• Many countries across the African continent face recurrent complex emergencies, frequent food insecurity, cyclical drought, and sudden-onset disasters such as earthquakes, floods, and storms. In FY 2016, as in previous years, USAID/OFDA not only responded to urgent needs resulting from disasters, but also supported DRR programs that built resilience and improved emergency preparedness, mitigation, and response capacity at local, national, and regional levels.
As we write this, Africa is suffering from the strongest El Niño it has faced in decades, causing major floods and droughts throughout Africa, leading to rising economic losses and major impacts on the lives and livelihoods of millions across the continent. Countries across the continent are declaring states of emergency, and are calling on the international community for support.
PLUS DE 1 700 MÉNAGES PRIVÉS D’ASSISTANCE
Le mauvais état des infrastructures routières à travers le pays continue d’entraver les opérations d'aide humanitaire, particulièrement pendant la saison des pluies. Du fait des routes endommagées, la distribution de denrées alimentaires à 1 712 ménages vulnérables de la sous-province du Gazi est suspendue depuis fin juin. Le Cluster Logistique dirige une initiative de mobilisation des ressources afin d’améliorer l’accès routier.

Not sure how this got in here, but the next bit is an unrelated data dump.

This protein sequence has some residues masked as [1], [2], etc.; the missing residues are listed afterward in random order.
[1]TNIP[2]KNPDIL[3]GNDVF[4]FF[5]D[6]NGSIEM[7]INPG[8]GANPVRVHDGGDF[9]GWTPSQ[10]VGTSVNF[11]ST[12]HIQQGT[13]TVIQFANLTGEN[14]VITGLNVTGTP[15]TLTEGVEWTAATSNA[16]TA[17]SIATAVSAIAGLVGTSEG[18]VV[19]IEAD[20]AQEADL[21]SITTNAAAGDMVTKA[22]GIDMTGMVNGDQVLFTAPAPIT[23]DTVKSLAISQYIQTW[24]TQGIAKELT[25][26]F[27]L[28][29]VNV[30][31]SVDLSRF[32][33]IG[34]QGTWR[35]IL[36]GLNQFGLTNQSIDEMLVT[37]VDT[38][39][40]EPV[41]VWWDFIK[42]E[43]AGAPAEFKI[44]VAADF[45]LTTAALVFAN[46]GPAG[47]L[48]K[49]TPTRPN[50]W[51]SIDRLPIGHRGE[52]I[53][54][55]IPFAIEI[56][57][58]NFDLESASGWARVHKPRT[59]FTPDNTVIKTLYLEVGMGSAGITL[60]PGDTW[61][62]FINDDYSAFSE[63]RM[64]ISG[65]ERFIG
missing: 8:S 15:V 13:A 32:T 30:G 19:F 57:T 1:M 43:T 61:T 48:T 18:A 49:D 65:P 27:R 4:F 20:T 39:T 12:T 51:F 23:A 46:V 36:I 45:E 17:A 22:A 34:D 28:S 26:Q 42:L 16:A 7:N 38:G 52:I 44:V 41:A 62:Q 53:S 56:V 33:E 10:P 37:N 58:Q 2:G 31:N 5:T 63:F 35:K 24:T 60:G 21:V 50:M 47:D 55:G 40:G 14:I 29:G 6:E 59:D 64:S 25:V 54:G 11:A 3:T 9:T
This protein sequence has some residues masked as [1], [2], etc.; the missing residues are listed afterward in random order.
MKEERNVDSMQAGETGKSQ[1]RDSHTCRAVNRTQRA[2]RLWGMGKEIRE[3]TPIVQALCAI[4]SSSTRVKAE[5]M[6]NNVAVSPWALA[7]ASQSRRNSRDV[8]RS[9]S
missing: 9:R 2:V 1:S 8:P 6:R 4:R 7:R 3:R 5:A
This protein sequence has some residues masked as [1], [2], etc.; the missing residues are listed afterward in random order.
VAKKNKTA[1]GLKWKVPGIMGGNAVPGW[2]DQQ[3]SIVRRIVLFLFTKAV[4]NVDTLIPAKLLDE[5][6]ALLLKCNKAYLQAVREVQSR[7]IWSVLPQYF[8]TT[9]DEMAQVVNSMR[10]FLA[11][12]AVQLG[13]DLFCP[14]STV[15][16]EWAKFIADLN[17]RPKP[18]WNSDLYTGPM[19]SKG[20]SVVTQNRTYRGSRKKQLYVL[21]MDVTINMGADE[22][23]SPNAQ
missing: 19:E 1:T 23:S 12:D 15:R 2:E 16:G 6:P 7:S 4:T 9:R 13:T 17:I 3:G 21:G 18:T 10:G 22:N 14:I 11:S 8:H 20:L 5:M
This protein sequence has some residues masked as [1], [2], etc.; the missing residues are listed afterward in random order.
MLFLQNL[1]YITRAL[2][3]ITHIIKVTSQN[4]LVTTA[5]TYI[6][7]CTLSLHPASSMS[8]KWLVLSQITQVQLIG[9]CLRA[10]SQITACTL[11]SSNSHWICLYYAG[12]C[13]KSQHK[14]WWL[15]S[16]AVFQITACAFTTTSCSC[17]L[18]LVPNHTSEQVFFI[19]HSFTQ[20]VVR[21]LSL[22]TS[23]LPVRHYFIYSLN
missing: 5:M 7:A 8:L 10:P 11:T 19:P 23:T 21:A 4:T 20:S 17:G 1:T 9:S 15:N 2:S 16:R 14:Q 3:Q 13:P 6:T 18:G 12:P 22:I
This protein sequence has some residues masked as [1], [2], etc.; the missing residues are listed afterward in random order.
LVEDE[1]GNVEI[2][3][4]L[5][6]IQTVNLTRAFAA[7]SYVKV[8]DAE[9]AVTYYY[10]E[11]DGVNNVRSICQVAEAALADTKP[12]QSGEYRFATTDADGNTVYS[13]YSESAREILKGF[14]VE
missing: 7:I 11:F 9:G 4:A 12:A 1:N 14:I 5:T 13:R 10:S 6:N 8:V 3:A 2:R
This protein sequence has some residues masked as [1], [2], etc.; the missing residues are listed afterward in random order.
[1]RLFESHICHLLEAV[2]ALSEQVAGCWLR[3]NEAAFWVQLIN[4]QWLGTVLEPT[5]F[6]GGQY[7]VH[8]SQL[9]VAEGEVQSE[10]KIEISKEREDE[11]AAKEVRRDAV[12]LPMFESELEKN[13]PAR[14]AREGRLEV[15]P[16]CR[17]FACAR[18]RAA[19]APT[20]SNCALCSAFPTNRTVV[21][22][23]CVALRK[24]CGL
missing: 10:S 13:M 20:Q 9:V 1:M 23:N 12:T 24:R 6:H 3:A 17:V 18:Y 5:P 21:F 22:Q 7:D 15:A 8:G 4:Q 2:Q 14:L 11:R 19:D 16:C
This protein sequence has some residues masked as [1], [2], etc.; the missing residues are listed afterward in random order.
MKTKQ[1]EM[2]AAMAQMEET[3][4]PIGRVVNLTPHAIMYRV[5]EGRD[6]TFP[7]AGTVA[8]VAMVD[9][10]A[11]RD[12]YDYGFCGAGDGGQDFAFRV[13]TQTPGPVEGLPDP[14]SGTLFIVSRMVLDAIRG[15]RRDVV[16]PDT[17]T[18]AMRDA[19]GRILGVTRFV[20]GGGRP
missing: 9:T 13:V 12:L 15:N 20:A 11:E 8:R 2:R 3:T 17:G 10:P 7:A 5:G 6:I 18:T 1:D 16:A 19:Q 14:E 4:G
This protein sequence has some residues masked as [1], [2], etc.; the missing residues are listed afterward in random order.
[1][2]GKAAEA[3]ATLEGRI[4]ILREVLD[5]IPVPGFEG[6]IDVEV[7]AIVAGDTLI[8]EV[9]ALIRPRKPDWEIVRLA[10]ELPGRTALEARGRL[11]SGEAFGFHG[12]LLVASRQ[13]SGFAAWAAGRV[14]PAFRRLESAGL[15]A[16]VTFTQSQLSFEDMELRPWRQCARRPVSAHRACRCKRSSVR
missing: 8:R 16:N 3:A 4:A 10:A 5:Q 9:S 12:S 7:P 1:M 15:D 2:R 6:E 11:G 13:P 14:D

CENTRAL AFRICAN REPUBLIC
OVER 1,700 HOUSEHOLDS DEPRIVED OF ASSISTANCE
Poor road infrastructure throughout the country continues to hamper humanitarian access, particularly during the rainy season.
Due to damaged roads, food distribution has been suspended to 1,712 vulnerable households in the Gazi sub-province since the end of June. The Logistics Cluster leads an initiative to mobilize resources to improve road access.
HUMANITARIAN ACCESS RESTRICTION LIFTED IN THE NORTH
Au Bénin, la précarité des moyens de subsistance des populations rurales ne cesse de s’aggraver du fait de plusieurs facteurs dont la variabilité climatique. Environ 70% de la population vit de l’agriculture, un secteur confronté à la baisse de fertilité des sols et à la faible rentabilité. Il en résulte une diminution des revenus des producteurs. L’on ne peut donc résoudre efficacement les problèmes de pauvreté en ignorant les questions environnementales et climatiques.